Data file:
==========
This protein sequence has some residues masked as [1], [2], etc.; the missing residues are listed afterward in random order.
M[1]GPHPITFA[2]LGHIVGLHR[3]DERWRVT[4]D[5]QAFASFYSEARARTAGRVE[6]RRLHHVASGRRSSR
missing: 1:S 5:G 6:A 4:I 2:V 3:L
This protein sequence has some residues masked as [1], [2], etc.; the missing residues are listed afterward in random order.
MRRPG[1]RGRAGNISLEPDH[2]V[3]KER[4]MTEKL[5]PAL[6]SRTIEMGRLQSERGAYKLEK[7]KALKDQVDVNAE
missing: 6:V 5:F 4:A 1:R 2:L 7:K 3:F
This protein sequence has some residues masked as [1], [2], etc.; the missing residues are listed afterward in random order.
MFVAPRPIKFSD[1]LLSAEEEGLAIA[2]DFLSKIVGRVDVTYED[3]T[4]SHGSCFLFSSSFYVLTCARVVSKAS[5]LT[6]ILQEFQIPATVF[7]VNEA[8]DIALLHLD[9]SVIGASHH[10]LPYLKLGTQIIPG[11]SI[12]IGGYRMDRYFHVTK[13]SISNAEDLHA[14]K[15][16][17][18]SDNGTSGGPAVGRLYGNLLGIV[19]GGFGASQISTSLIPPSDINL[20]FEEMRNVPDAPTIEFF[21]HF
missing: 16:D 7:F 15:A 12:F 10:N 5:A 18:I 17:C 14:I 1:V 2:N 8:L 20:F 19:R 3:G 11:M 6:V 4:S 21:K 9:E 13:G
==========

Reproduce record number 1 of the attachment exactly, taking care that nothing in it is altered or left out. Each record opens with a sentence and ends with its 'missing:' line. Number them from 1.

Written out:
This protein sequence has some residues masked as [1], [2], etc.; the missing residues are listed afterward in random order.
M[1]GPHPITFA[2]LGHIVGLHR[3]DERWRVT[4]D[5]QAFASFYSEARARTAGRVE[6]RRLHHVASGRRSSR
missing: 1:S 5:G 6:A 4:I 2:V 3:L